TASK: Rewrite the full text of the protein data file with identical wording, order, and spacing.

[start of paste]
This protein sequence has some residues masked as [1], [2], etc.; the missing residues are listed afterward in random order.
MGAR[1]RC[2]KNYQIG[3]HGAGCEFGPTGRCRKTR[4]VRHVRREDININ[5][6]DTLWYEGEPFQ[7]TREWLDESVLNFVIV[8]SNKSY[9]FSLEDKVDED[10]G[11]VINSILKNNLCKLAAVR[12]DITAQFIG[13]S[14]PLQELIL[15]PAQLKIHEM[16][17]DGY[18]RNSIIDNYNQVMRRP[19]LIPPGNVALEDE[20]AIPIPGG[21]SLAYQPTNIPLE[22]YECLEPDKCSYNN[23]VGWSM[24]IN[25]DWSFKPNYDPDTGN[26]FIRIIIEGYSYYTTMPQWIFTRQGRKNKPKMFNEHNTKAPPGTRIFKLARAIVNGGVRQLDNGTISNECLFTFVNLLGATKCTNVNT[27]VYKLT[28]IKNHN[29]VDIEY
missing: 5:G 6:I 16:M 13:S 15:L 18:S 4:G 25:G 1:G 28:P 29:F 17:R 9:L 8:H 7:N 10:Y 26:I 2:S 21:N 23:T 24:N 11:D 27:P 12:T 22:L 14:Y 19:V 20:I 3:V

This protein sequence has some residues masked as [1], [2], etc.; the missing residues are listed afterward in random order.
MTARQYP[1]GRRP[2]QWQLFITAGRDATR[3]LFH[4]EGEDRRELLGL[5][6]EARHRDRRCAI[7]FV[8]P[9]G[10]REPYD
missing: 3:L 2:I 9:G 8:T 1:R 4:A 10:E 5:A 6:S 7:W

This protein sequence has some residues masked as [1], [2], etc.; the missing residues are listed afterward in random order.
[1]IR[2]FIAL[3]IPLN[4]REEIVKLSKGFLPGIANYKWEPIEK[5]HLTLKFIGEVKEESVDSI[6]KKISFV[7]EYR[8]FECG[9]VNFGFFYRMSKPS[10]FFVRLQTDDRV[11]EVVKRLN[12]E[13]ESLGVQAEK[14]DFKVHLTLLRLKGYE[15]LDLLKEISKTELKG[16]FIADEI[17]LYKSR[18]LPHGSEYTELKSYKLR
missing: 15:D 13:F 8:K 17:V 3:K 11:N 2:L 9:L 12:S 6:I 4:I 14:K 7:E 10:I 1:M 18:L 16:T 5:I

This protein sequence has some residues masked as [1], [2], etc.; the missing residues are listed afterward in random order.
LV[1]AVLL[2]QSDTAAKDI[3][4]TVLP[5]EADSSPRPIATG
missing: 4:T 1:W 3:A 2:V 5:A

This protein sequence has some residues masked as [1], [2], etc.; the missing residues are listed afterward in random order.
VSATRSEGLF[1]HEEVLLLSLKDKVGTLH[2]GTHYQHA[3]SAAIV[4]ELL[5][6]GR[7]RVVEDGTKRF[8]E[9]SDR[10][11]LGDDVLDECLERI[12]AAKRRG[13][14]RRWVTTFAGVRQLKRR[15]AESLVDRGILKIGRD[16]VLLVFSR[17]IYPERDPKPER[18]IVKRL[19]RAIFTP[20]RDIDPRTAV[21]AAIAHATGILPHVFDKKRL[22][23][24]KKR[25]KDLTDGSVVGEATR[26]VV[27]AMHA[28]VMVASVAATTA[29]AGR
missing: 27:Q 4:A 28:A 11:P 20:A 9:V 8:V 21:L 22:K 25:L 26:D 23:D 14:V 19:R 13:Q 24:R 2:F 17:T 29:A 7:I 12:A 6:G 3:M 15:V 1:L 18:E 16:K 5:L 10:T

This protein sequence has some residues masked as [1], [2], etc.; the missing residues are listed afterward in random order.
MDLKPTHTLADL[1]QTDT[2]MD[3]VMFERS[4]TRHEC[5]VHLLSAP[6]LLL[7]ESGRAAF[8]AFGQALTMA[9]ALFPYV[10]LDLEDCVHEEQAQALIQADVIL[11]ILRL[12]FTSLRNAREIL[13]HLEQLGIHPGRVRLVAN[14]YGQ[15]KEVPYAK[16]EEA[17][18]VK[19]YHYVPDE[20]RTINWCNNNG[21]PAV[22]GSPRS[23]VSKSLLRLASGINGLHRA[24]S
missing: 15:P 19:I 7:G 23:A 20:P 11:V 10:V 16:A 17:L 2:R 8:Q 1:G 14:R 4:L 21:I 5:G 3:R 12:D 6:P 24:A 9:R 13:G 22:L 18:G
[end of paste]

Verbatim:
This protein sequence has some residues masked as [1], [2], etc.; the missing residues are listed afterward in random order.
MGAR[1]RC[2]KNYQIG[3]HGAGCEFGPTGRCRKTR[4]VRHVRREDININ[5][6]DTLWYEGEPFQ[7]TREWLDESVLNFVIV[8]SNKSY[9]FSLEDKVDED[10]G[11]VINSILKNNLCKLAAVR[12]DITAQFIG[13]S[14]PLQELIL[15]PAQLKIHEM[16][17]DGY[18]RNSIIDNYNQVMRRP[19]LIPPGNVALEDE[20]AIPIPGG[21]SLAYQPTNIPLE[22]YECLEPDKCSYNN[23]VGWSM[24]IN[25]DWSFKPNYDPDTGN[26]FIRIIIEGYSYYTTMPQWIFTRQGRKNKPKMFNEHNTKAPPGTRIFKLARAIVNGGVRQLDNGTISNECLFTFVNLLGATKCTNVNT[27]VYKLT[28]IKNHN[29]VDIEY
missing: 5:G 6:I 16:M 13:S 15:L 18:S 4:G 25:G 1:G 28:P 29:F 17:R 9:L 8:H 7:N 10:Y 26:I 2:S 21:N 23:T 24:N 11:D 27:P 12:T 22:L 14:Y 19:V 20:I 3:V

This protein sequence has some residues masked as [1], [2], etc.; the missing residues are listed afterward in random order.
MTARQYP[1]GRRP[2]QWQLFITAGRDATR[3]LFH[4]EGEDRRELLGL[5][6]EARHRDRRCAI[7]FV[8]P[9]G[10]REPYD
missing: 3:L 2:I 9:G 8:T 1:R 4:A 10:E 5:A 6:S 7:W

This protein sequence has some residues masked as [1], [2], etc.; the missing residues are listed afterward in random order.
[1]IR[2]FIAL[3]IPLN[4]REEIVKLSKGFLPGIANYKWEPIEK[5]HLTLKFIGEVKEESVDSI[6]KKISFV[7]EYR[8]FECG[9]VNFGFFYRMSKPS[10]FFVRLQTDDRV[11]EVVKRLN[12]E[13]ESLGVQAEK[14]DFKVHLTLLRLKGYE[15]LDLLKEISKTELKG[16]FIADEI[17]LYKSR[18]LPHGSEYTELKSYKLR
missing: 15:D 13:F 8:K 17:V 3:K 11:N 2:L 9:L 12:S 6:I 4:I 14:K 7:E 10:I 1:M 18:L 16:T 5:I

This protein sequence has some residues masked as [1], [2], etc.; the missing residues are listed afterward in random order.
LV[1]AVLL[2]QSDTAAKDI[3][4]TVLP[5]EADSSPRPIATG
missing: 4:T 1:W 3:A 2:V 5:A

This protein sequence has some residues masked as [1], [2], etc.; the missing residues are listed afterward in random order.
VSATRSEGLF[1]HEEVLLLSLKDKVGTLH[2]GTHYQHA[3]SAAIV[4]ELL[5][6]GR[7]RVVEDGTKRF[8]E[9]SDR[10][11]LGDDVLDECLERI[12]AAKRRG[13][14]RRWVTTFAGVRQLKRR[15]AESLVDRGILKIGRD[16]VLLVFSR[17]IYPERDPKPER[18]IVKRL[19]RAIFTP[20]RDIDPRTAV[21]AAIAHATGILPHVFDKKRL[22][23][24]KKR[25]KDLTDGSVVGEATR[26]VV[27]AMHA[28]VMVASVAATTA[29]AGR
missing: 27:Q 4:A 28:A 11:P 20:A 9:V 8:V 21:L 22:K 25:L 26:D 23:D 14:V 19:R 13:Q 24:R 2:F 17:T 29:A 7:I 12:A 6:G 3:M 15:V 1:L 18:E 16:K 5:L 10:T

This protein sequence has some residues masked as [1], [2], etc.; the missing residues are listed afterward in random order.
MDLKPTHTLADL[1]QTDT[2]MD[3]VMFERS[4]TRHEC[5]VHLLSAP[6]LLL[7]ESGRAAF[8]AFGQALTMA[9]ALFPYV[10]LDLEDCVHEEQAQALIQADVIL[11]ILRL[12]FTSLRNAREIL[13]HLEQLGIHPGRVRLVAN[14]YGQ[15]KEVPYAK[16]EEA[17][18]VK[19]YHYVPDE[20]RTINWCNNNG[21]PAV[22]GSPRS[23]VSKSLLRLASGINGLHRA[24]S
missing: 15:P 19:I 7:G 23:A 20:P 11:V 10:V 16:A 17:L 2:R 8:Q 1:G 14:R 4:L 21:I 5:G 3:R 12:D 6:P 24:A 9:R 13:G 22:L 18:G